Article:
Thursday, October 21, 2010
Interview with 7 Degrees, Tim Sheehan
Last week, Salt Lake City-based 7 Degrees (www.7-degrees.com) announced that it had raised a Series B round of funding, for the firm's PeopleMaps service. Tim Sheehan, the firm's CEO, who formerly lead Yahoo Finance, spoke with us about the company:
What is PeopleMaps, and what is 7 Degrees all about?
Tim Sheehan: Essentially, what we have is a universal social graph. What we're able to do, is determine how anyone is connected to anyone else, or to any company. For example, we can show a salesperson how he or she can get a warm introduction to their prospects, or we can show a recruiter how to explore their network so that they can find the best candidates or identify objective references. It's all about leveraging your connections and relationships, and enabling you to it in an automated way. It not only leverage explicit relationships you have, whether that is through contacts in Outlook, LinkedIn, or Facebook, but also implicit connections--where we have determined that you actually know these other people who you're not connected to on LinkedIn or Facebook, but you had perhaps worked with in the past. We're able to figure all of that out, based on all of the data we've amassed in a huge, universal social graph.
What's your background, and how did the company start?
Tim Sheehan: I've done a few different things. I did a startup with Paul Allen, Starwave, and built a bunch of sports websites, including ESPN.com, NBA.com, helped launch E*Trade, then ran Yahoo Finance. I was then promoted, and given a few other Yahoo properties. I've also worked with a number of other startups. We started 7 Degrees in September of 2007, and we've been at it for about three years. We've got some pretty sophisticated technology. There's a very powerful social graph database which underlies all of this, and we're pulling every piece of data we can about people and their relationships from the Internet, and also through commercial data sources which we have licensed as data feed from vendors.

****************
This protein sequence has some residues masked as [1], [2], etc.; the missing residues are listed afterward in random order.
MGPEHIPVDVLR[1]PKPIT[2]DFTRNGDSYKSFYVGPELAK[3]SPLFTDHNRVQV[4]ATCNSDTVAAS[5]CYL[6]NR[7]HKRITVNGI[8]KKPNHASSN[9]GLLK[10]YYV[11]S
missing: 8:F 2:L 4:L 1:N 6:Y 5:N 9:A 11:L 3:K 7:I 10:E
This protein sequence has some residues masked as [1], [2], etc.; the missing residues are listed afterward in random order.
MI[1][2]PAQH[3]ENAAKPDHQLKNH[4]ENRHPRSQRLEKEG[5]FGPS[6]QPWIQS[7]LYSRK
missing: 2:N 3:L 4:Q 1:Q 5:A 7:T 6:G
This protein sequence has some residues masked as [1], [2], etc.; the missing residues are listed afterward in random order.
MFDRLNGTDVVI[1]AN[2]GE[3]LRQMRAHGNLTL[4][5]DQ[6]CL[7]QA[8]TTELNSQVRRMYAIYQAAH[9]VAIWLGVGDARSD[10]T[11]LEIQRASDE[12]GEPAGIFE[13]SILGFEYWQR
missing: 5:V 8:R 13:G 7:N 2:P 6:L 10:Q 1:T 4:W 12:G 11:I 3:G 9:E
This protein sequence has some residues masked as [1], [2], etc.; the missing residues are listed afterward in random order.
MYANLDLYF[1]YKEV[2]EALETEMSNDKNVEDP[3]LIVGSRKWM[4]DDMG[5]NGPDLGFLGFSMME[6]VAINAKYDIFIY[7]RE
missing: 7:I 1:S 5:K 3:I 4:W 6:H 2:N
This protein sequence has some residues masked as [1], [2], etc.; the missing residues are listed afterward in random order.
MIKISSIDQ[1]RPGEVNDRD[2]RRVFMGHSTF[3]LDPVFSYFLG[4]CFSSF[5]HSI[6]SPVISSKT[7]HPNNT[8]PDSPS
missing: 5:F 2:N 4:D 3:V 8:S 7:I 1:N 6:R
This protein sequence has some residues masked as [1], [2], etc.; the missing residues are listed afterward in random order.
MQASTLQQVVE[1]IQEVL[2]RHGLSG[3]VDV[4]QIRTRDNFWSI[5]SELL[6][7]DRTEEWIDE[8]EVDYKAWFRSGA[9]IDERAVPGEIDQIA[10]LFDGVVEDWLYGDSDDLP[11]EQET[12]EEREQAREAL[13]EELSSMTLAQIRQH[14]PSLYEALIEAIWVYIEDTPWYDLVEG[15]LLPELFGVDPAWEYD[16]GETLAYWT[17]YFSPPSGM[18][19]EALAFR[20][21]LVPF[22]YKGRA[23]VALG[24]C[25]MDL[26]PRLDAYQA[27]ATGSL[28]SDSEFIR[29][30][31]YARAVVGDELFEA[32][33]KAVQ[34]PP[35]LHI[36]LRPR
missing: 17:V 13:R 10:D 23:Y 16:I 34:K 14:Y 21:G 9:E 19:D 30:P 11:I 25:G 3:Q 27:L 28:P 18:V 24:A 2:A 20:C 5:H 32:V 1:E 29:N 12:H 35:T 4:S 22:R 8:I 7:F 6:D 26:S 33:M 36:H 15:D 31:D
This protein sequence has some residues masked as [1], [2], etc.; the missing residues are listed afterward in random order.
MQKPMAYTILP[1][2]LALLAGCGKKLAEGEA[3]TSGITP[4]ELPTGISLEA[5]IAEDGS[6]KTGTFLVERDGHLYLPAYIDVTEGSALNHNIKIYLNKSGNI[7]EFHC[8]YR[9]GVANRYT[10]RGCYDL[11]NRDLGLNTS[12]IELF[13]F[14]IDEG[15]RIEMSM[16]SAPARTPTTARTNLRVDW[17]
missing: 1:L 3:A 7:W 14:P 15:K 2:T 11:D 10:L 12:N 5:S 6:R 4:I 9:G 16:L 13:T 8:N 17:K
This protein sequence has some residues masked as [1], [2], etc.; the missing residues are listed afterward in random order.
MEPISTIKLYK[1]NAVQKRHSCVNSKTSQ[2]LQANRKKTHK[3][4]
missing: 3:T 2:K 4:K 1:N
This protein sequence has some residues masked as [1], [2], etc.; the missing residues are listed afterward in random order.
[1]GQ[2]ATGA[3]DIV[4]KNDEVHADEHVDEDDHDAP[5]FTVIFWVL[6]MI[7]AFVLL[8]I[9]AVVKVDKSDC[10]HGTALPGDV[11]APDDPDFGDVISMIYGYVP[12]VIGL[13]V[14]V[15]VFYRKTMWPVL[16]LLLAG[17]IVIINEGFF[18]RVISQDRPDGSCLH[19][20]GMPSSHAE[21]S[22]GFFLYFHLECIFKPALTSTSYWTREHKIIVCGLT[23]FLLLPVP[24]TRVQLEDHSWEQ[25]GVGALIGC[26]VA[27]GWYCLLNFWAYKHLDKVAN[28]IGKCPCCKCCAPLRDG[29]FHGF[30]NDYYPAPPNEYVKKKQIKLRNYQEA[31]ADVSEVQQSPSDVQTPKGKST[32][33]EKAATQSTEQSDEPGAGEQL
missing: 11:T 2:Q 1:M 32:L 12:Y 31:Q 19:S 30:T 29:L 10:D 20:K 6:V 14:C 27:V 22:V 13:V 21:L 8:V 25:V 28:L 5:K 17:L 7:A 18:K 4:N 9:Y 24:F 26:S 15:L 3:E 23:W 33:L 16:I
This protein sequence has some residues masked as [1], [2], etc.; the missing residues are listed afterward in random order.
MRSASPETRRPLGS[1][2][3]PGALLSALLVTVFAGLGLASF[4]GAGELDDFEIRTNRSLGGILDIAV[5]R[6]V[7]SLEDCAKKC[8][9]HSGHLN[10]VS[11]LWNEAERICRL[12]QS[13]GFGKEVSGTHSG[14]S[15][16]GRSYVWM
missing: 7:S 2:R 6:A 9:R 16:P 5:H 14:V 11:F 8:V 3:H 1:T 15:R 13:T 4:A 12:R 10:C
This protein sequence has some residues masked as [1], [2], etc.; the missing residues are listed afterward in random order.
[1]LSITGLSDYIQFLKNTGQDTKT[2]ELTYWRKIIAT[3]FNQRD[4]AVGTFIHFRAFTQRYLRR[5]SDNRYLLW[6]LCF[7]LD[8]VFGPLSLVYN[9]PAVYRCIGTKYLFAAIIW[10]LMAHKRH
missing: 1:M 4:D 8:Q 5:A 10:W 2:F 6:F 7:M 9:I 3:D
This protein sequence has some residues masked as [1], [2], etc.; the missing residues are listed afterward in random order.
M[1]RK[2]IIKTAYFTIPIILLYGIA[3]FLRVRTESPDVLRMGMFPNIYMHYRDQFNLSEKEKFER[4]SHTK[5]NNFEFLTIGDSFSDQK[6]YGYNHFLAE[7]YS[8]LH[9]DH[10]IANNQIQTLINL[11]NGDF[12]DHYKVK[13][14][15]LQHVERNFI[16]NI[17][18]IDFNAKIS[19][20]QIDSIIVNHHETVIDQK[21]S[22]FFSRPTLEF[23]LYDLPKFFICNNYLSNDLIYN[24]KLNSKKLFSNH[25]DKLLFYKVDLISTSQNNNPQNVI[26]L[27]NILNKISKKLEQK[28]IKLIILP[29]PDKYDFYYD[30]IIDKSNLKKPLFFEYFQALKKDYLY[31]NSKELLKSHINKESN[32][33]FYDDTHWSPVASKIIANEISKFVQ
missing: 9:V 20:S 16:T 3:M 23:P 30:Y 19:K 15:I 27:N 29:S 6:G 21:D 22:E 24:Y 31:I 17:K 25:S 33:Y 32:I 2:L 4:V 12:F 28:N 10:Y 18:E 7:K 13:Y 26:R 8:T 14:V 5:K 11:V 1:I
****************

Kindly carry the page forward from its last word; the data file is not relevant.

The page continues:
A lot of people are already using LinkedIn and other social networking services to do this--are they competition, or how do you fit into that world?
Time Sheehan: We view them as really data sources. They are very complimentary, and we love both LinkedIn and Facebook, and think they are fantastic for what they do. But, what we do, is we try to leverage those so that the users can get a full picture of all of their relationships. They might have contacts in Outlook, friends in Facebook, connections on LinkedIn, and they probably also have personal friends through Gmail. They probably have a bunch of people they know well, people they have worked with as an observer on a board with, or perhaps someone they've done nonprofit work with, who are not connected to on the social networking sites. We call those the hidden gems, and we try to discover those additional relationships that people have but that are not explicitly connected to them on a social network.
Who are the kinds of people who find this most useful?
Tim Sheehan: The service is most popular with users such as salespeople, recruits, fundraisers, and also people looking for a job. If you're someone looking for a job, is a way to get warm introductions to hiring managers for a job they're interested in, and see the best way to get into a given company or set of companies they would like to work at.
What you will be using your new funding for?
Tim Sheehan: It's really for continuing to add more and more data to the universal social graph. And also, to scale up the company, both on the product development side and also on the sales and marketing side.
Finally, what are you working on now and what's on your horizon?
Tim Sheehan: It's really building out our universal social graph. We're continuing to build that out. In the same way that Google is never done with web search, we're never done with people search. It's all about acquiring more and more data, so that the search can be comprehensive, and so you can enhance and improve your algorithm so that you're surfacing the best connection path to the top.